I was recently invited to speak at the National Association for Prospective Student Advisors, Australia Conference. The convenors gave me carte blanche on what I could discuss, so I decided to talk about how recruiting students into Vocational and higher Education was the best job someone could ever have. but just because it is the best job, doesn’t mean it’s easy. Like most jobs requiring emotional labour, it is rewarding, but taxing. My talk was actually about the different types of authenticity, and their effectiveness expressing a value proposition. However the theory was delivered through the lens of my experience as a recruiter. The video was taken on a iPhone, so it isn’t the best quality, but feel free to watch and share.
I recently had the privilege of judging the national Telsta Businesswoman of the Year awards. Doing so allowed me to take a peek into the working and personal lives of some very accomplished women in Australian business. I was inspired, not only by their accomplishments, but by the organisations that gave them the opportunities, support, training, education and chances to excel…and to make mistakes.
The experience made me reflect on two things. First, that inspiring individuals rarely exist in a vacuum. Understanding the give and take of success is very important, especially the higher you soar.
And secondly, that my employer of fourteen years, and my manager (over over ten) are integral to my success. No one person, or organisation, is perfect. And certainly the greatest gift they have given me is recognising that in me. Not every endeavour leads to great results. But every failure, or mediocre result, is a step toward those things that work really well, that delight us, that make a difference to our bottom line, and to our overall mission.
All of the women’s entries I read had challenges, they all had support, and getting where they were was a group effort. I wish them all the best, as well as their organisations, and all of the people in their future whom they will help spur forward toward success.
I an so pleased to have my presentation on “Hacking as an Infinite Game” accepted to the Western Australian Hackers Conference (WAHKON). Although hacking tends to focus on computing activity, it is an umbrella term for people who are expert, innovative and have a joy for what they do. In casual parlance, the word “hacker” mistaken for criminal behaviour – but those are actually crackers – big difference. My talk is going to be about the metaphor of the infinite game is so suitable for describing the Hacker ethic. With the Australian government’s recent focus on technology and innovation, the kind of people coming to this conference are just fascinating. I am looking forward to being around them, learning from them, and allowing them to let me play their infinite game.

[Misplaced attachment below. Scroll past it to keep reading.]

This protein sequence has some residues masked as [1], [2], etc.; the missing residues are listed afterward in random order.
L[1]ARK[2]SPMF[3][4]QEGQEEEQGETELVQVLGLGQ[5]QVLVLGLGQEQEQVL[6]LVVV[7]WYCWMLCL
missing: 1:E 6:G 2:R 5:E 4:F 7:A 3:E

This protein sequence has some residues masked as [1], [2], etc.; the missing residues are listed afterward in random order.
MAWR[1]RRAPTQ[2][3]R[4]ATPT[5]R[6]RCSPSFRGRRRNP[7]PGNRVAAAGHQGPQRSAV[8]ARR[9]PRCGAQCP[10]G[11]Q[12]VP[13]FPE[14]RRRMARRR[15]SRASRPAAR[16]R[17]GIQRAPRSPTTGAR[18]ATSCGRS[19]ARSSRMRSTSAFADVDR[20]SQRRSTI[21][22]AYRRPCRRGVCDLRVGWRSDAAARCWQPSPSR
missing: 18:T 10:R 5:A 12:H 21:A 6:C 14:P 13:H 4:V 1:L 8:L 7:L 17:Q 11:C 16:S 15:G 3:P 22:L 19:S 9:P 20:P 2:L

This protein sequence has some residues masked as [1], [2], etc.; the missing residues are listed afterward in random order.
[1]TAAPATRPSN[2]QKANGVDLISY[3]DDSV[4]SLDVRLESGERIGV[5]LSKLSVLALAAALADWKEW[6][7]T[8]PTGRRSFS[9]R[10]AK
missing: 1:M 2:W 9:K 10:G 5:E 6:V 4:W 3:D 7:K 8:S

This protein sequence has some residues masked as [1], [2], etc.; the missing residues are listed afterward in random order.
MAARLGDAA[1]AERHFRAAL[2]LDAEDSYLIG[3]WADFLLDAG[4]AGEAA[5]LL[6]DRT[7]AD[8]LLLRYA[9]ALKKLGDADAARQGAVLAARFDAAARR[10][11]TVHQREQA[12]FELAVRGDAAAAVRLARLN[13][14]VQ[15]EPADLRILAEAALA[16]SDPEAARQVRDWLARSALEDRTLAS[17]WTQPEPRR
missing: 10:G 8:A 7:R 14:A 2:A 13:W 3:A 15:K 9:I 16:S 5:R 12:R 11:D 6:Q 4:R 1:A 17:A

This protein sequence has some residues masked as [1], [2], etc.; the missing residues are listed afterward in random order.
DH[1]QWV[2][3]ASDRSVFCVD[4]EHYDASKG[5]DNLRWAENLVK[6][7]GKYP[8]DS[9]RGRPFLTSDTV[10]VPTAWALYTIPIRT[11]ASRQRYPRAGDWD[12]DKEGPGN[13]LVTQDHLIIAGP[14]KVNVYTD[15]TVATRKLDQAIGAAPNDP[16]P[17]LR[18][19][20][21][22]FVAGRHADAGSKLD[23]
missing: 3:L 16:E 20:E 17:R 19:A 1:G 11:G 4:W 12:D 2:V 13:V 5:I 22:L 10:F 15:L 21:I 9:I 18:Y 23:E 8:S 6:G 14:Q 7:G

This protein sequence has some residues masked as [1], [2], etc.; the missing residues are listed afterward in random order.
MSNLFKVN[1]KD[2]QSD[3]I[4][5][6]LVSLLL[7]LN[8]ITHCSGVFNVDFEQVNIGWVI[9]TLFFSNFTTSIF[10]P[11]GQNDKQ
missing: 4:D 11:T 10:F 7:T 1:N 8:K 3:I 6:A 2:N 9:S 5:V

I was fortunate to attend the Australia New Zealand Marketing Academy Conference 2011 in late November in Perth; bonus that it was sponsored by my very own Edith Cowan University. The papers I contributed about Authenticity and Quintessence were received well.
Authenticity is an emerging area of interest to academic marketing researchers. How to measure this subjective experience, and then how to use it in a way which is ethical and effective are all big questions. I am hoping to use some of the contacts at the conference to further this research agenda. Stay tuned!
Back from Auckland having met some pretty amazing people and thought some quite deep thoughts. Here are the highlights:
(1) Kaj Storbacka’s concepts about markets: do they exist before we conceive of them?
(3) Richard Varey’s point about why a good conceptual paper is hard to find in the marketing discipline
(4) Janet McColl-Kennedy’s ideas about the “7Cs” of Co-Creation of Value.
A big shout out to the organisers and participants of the Auckland Forum on S-D Logic, all of whom were friendly and supportive. The names in the field were huge; their willingness to help everyone was unlimited.
In terms of my own work on Brand Communities and Customer Evangelists I learned a few things:
(1) Have a good story and tell it well. It helps people understand what you’re on about;
(2) Religious Anthropology does have something to offer business in terms of modelling relationships and phenomena;
(3) The work of James Carse (and the infinite game) as well as concepts in his book the Religious Case Against Belief are an unusual basis with which to model marketing relationships but they seem like a good fit.
If you would like to receive an 8 minute, 11 MB video of my presentation at the conference, please request it by emailing me. Otherwise stay tuned for the paper!
I recently attended ANZMAC, the academic marketing conference for Australia and New Zealand. It was great to be in rooms full of marketers talking about deep and meaningful marketing stuff while imbibing lots of champagne. I gave two papers there. One was on Service Dominant Logic and the Infinite Game and the other was on my main area of research, Customer Evangelists.
Some great people and scholars I met there: Elizabeth Dunlop (CSU), Professor Mark Uncles (UNSW), Professor Mark Laswon (U of Otago), Dr Chris Dubelaar (Bond), Associate Professor Francis Farrelly (Monash), Sabrina Mohd Rashid, John Turnbull, Kelly Choong and Trent Hennessey amongst others.
I gave this presentation recently for a group of PhD students and researchers in Melbourne. The feedback and questions were excellent and very effective and getting me thinking about my direction in tis research. Thanks to everyone who contributed. The presentation is a PDF: Collins-DC2009-Geeks.